Source: Voice of America / By Zlatica Hoke /
WASHINGTON—U.S. congressional leaders have honored the late Czech president, author and freedom fighter Vaclav Havel at a time when his country is marking the 25th anniversary of its anti-communist protests that eventually led to democracy. A bust of Havel was unveiled in the U.S. Capitol Wednesday. Havel’s widow, Dagmar, and Czech Prime Minister Bohuslav Sobotka attended the ceremony, hosted by Speaker of the House John Boehner.The bust of the late Czech president is placed alongside those of other eminent leaders in Statuary Hall — Britain’s Winston Churchill, Sweden’s Raoul Wallenberg, America’s Martin Luther King Jr. and others.
Boehner led the unveiling ceremony.
“He was a writer who exposed the communists, using the one weapon that they couldn’t match, and that was the truth. For this he received three stays in prison, countless interrogations, and constant surveillance, but he kept on writing, hiding pages of his manuscripts throughout his home. Offered a chance to flee to the West, he refused in saying ‘I’m simply a Czech bumpkin through and through,’” said Boehner.
House Minority Leader Nancy Pelosi said Havel’s leadership served as an example to people everywhere in the world striving for democracy and human rights, notably in China and its Tibet region.
“President Havel was a defender of freedom, a champion of human rights and an apostle of hope. He wrote plays, and penned a charter of reform. He spoke out for democracy and crafted a new chapter of progress for his country and his continent, for people worldwide and for generations to come,” said Pelosi.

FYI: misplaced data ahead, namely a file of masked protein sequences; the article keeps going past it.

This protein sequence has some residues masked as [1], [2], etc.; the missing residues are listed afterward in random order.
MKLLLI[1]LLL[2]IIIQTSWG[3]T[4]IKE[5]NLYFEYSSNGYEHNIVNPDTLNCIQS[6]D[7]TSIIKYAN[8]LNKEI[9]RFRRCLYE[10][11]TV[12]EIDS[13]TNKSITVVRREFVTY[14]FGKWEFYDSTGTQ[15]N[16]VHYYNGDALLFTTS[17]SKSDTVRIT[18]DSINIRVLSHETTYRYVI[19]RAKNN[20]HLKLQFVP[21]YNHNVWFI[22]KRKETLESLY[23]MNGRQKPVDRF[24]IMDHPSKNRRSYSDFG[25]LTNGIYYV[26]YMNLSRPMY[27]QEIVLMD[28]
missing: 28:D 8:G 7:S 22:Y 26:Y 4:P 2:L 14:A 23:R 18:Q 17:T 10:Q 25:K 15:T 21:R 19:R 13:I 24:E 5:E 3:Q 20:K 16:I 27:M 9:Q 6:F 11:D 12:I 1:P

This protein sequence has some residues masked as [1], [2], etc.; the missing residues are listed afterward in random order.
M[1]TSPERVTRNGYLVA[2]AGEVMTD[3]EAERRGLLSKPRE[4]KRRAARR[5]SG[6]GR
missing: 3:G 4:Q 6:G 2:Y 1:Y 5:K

Czech Prime Minister Bohuslav Sobotka recalled Havel’s 1990 message that “no one who paid the price for freedom should be forgotten.”
“By unveiling the bust of Vaclav Havel we do not only pay homage to him, but as he befittingly described it, to each and every one who did not bend down before pressure and fought for freedom, despite a threat of imprisonment, suffering or death, to each and everyone who raised his or her voice like the Czech writer and playwright Vaclav Havel,” said Sobotka.
Havel’s activism against oppression and on behalf of human rights and democracy helped topple communism in Czechoslovakia, a development known as the “Velvet Revolution.” He became the country’s first democratically elected president in 1989, and after the Czech-Slovak split he was elected as the first president of the Czech Republic.
Remembering Havel’s love of rock, jazz and blues, U.S. congress members invited American musician and guitarist of the band ZZ Top Billy Gibbons to honor the late Czech leader.
“You didn’t have to change it but you did, but you did, but you did, and we thank you,” sang Gibbons, changing the original words “you didn’t have to love me, but you did” into “you did not have to change it, but you did.”